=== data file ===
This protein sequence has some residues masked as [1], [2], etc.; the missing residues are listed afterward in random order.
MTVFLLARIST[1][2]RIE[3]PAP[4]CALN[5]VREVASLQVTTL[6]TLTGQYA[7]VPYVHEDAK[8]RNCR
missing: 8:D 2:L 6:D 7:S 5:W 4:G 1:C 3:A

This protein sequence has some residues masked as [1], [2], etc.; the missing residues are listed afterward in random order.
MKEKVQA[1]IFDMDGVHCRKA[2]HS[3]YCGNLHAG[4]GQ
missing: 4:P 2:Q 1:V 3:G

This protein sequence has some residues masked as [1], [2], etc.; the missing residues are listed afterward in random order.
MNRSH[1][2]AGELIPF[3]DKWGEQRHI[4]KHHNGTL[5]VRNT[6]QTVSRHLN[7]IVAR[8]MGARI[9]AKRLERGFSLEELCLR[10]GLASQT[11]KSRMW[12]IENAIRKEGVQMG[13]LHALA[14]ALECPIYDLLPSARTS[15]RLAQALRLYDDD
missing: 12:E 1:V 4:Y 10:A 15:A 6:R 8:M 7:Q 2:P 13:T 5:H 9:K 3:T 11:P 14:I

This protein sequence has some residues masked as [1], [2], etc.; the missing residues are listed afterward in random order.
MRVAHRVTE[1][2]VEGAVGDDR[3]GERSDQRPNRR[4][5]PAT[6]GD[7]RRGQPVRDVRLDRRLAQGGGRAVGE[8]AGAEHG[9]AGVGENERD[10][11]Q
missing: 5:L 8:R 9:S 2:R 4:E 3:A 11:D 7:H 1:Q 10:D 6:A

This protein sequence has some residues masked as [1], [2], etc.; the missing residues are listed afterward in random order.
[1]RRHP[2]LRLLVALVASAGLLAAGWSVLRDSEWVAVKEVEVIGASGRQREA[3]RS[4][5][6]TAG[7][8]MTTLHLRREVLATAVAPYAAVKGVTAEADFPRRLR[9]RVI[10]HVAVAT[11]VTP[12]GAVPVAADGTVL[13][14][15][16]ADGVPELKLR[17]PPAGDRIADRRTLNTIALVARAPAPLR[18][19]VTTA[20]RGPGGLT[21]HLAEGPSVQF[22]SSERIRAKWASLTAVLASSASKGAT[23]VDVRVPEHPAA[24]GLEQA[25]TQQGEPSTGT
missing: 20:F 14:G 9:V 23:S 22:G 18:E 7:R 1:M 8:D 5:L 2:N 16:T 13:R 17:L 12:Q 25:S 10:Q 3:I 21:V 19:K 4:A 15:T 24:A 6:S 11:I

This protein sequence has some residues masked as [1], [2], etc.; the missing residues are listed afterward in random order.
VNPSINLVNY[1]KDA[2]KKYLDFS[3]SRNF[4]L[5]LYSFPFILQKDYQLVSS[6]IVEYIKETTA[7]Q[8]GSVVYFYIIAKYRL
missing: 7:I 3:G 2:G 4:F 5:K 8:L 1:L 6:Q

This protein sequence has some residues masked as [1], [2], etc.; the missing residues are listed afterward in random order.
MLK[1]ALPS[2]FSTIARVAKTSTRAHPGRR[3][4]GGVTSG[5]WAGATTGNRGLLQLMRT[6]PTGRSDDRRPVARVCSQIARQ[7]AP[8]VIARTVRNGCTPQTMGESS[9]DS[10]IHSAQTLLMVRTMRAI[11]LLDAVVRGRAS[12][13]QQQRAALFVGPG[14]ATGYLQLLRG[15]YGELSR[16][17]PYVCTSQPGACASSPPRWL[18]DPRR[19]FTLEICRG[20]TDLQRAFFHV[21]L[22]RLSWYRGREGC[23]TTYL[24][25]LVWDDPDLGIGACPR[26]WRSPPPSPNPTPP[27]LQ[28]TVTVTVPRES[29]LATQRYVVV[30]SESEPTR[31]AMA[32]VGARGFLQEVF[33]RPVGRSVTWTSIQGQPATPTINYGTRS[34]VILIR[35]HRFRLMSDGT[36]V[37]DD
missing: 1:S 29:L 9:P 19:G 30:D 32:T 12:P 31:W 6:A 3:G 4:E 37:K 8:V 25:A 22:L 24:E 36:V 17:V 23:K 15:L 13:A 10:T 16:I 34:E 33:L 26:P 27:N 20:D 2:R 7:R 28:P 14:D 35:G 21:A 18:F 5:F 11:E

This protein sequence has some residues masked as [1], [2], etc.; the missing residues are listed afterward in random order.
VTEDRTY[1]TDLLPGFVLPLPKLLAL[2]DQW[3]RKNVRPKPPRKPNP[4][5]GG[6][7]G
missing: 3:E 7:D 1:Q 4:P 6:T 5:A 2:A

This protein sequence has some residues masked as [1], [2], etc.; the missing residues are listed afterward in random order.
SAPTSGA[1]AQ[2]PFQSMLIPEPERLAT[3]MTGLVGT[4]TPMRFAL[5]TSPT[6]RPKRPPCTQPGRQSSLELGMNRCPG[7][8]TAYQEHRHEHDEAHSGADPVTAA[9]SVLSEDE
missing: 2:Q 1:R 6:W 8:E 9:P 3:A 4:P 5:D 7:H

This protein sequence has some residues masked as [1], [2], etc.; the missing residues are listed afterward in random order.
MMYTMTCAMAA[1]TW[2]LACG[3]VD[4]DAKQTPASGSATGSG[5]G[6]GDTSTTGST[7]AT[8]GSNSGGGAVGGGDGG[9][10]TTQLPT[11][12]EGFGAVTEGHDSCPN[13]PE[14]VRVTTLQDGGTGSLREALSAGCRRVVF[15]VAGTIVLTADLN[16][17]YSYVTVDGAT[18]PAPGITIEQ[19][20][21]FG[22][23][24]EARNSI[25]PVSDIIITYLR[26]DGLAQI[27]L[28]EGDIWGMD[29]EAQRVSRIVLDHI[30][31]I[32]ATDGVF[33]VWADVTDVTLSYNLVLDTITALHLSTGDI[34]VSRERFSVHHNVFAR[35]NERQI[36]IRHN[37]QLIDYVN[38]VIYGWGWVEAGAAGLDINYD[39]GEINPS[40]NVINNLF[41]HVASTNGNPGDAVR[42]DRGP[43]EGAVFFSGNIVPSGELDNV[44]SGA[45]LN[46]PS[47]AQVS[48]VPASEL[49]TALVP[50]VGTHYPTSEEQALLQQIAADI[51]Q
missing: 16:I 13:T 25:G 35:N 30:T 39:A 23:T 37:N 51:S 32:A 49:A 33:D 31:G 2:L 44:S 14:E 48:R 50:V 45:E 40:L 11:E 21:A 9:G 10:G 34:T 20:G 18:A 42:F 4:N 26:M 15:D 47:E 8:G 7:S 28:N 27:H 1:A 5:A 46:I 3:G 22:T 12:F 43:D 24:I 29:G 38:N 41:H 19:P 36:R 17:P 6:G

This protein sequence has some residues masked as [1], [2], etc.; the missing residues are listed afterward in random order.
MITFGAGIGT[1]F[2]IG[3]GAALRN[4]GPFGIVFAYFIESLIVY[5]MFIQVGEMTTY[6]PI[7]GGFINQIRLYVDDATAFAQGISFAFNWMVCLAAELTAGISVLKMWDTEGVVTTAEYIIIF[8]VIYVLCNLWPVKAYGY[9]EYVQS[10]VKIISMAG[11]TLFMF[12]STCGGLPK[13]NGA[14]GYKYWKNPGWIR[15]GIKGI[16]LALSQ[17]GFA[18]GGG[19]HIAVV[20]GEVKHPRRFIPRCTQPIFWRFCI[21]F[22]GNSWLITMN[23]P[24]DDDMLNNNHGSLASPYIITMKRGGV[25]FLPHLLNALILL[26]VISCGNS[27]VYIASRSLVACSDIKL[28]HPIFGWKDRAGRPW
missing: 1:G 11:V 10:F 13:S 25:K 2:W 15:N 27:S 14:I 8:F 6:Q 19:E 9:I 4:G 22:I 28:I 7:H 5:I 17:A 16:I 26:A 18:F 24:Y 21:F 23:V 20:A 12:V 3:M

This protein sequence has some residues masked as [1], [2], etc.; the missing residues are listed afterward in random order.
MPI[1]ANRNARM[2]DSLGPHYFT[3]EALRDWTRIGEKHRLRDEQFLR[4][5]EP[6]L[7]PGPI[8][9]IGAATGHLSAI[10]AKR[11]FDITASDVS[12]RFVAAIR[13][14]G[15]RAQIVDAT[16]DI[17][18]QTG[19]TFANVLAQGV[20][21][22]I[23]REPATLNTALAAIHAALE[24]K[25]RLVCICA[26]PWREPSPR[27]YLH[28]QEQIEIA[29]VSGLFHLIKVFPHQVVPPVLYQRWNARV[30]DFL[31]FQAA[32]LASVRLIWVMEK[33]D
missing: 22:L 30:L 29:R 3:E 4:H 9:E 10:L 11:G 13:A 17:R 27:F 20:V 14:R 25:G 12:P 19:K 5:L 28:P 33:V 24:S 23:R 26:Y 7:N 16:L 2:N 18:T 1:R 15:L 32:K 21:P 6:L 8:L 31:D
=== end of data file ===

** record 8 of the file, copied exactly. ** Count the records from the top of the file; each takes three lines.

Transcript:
This protein sequence has some residues masked as [1], [2], etc.; the missing residues are listed afterward in random order.
VTEDRTY[1]TDLLPGFVLPLPKLLAL[2]DQW[3]RKNVRPKPPRKPNP[4][5]GG[6][7]G
missing: 3:E 7:D 1:Q 4:P 6:T 5:A 2:A